Honeymoon Travel: A How-to Guide for a Safe and Healthy Trip

Planning a honeymoon or destination wedding? Lucky you (and congratulations)! No matter where you and your fiancé are headed, here is some advice for making your trip of a lifetime safe, healthy and worry-free.
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Passports and Visas: Generally speaking, countries have little tolerance for those who arrive without proper documentation. Instead, they’ll refuse to let you through and make you get on a plane home at your expense—not a great way to start off your honeymoon!

First things first—if you’re going to be traveling anywhere overseas, even the Caribbean or Mexico, you need a passport to board an international flight and to enter the country. In some cases, your passport may need to be valid for at least six months after the date you entered the country and/or it may need one or two blank visa pages. And speaking of visas, in some countries, they are mandatory.

The good news? It only takes a few minutes to visit the U.S. State Department’s website for detailed entry/exit requirements for the country you and your fiancé will be visiting. Make sure to do this well in advance of your trip, preferably at least 3 months, to allow time for processing, shipping as well as any unanticipated delays. For those who are a little behind on their travel preparations, have no fear—check out our guide for obtaining a passport in as little as 2 weeks here. And if you need a visa quicker than your destination’s embassy or consulate can get it to you, ask your travel assistance provider for recommendations on a reputable third party vendor who specializes in expedited passports and visas.

Don’t forget:  Ladies—if you plan on changing your name once you’re married, make sure you book all your tickets in your maiden name, because you probably won’t have time between the wedding ceremony and the honeymoon to get your official identification cards and passport changed. With tightened security at airports, you don’t want to be left behind because your ticket name doesn’t match your identification.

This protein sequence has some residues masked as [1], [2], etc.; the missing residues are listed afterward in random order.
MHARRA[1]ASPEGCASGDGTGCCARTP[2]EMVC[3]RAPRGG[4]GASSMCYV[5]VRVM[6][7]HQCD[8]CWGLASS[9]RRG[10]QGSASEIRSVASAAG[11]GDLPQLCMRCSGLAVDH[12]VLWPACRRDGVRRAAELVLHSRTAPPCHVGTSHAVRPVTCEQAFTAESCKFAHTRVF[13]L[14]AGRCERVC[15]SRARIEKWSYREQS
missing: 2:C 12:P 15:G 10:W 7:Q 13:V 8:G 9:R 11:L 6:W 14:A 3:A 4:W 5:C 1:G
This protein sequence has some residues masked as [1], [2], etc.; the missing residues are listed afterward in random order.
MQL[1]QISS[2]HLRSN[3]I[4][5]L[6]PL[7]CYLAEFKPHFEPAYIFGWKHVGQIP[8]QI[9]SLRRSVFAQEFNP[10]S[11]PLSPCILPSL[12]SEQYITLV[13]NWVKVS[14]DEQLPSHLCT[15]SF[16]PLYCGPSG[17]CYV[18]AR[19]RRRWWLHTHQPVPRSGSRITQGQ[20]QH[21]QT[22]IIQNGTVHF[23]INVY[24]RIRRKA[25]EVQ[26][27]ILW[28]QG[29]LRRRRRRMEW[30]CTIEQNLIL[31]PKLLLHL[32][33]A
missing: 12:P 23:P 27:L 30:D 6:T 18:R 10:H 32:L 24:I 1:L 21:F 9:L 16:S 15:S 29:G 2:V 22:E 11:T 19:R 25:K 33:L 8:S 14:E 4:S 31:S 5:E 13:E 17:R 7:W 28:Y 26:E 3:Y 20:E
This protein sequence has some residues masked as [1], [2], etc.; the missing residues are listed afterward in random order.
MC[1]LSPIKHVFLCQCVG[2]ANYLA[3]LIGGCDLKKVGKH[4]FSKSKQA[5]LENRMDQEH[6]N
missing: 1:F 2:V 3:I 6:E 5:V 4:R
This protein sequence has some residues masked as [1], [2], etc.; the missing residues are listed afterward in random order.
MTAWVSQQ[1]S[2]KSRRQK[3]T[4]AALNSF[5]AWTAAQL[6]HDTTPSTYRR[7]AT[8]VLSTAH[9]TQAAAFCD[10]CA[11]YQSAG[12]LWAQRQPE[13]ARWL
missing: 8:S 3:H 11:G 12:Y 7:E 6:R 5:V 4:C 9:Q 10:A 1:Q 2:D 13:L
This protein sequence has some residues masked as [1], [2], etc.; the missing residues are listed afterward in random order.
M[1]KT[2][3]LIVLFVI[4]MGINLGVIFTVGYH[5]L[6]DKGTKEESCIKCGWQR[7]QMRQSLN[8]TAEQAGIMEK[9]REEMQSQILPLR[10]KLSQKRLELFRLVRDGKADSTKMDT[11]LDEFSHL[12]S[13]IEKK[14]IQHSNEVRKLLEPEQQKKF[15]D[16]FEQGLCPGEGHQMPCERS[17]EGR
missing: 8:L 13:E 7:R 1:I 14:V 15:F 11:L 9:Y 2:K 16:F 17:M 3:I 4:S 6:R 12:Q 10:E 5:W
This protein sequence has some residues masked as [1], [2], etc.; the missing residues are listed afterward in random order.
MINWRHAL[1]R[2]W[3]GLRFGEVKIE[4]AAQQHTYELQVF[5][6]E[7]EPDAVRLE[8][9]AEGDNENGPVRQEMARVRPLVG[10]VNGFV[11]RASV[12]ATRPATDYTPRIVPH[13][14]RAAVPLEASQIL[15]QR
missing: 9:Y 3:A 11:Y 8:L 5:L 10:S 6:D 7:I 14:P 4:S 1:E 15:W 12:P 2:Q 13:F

Travel Health: While many newly-married couples plan honeymoons to exotic islands, it’s easy to romantic-16955_640forget that some of the most beautiful beaches in the world are located in countries with poor infrastructure. So depending on where you’re going, you might need to take extra precautions when it comes to your health—such as getting a vaccination (or two).

Honeymooners should plan an appointment with their doctors at least several weeks in advance of departure since some vaccinations aren’t effective immediately, and some vaccines must be given in a series over a period of days or sometimes weeks. When you see your doctor, this is also great time to discuss other important travel health issues, such as sunburn and insect bite prevention (many tropical honeymoon destinations are stomping grounds for insect-borne illnesses such as Malaria and Dengue Fever) as well as food and water safety.

Most health care providers offer the services of an international travel clinic, which typically include a consultation regarding what kind of precautions and treatments you’ll need before you depart. It also couldn’t hurt to check the CDC’s Destination Pages for background information to discuss with your doctor.

Travel Safety and Culture: Whether you’re a seasoned traveler or not, it’s important to learn about the local laws, culture, and overall safety landscape of your destination (feel free to ask your travel assistance provider to give you a hand with this). On the U.S. State Department’s Country Specific Information Pages, you can find safety and cultural information for every country in the world. Take special notice of any hot spots or areas you should avoid, the location of the U.S. Embassy, driving rules, (don’t forget your International Driving Permit!), criminal penalties, road conditions and any other special circumstances or concerns.

Extra Credit: Consider learning some important key words and phrases in the country’s language, such as “please” and “thank you.” Google Translator is a great site to reference—they even have a mobile app that you can download and use on the fly.

Emergency Resources: No newly-married couple wants a mound of frustrations (and bills!) when they’re first starting out their lives together—that is why it’s so important to have your emergency resources in line in the (unlikely) event something goes wrong. One way to do this is to invest in a travel assistance membership to supplement your travel insurance plan before you leave for your honeymoon. While some travel insurance plans offer medical evacuation coverage, they rarely allow you to choose evacuation to your home hospital.

Even in the best facilities around the world, there are issues of language barriers, expensive medical bills that won’t be covered by your primary health insurance, and the discomfort of being hospitalized in a different culture, away from your loved ones and trusted physicians. A travel assistance membership also can assist you and your fiancé 24/7 with other travel mishaps ranging from lost passports, delayed baggage, prescription replacement, legal assistance, and rescheduling travel plans if flights are cancelled or postponed.

Is your honeymoon approaching? Let us know where you’re headed in the comments below—we’d love to hear from you!

Safe Travels!

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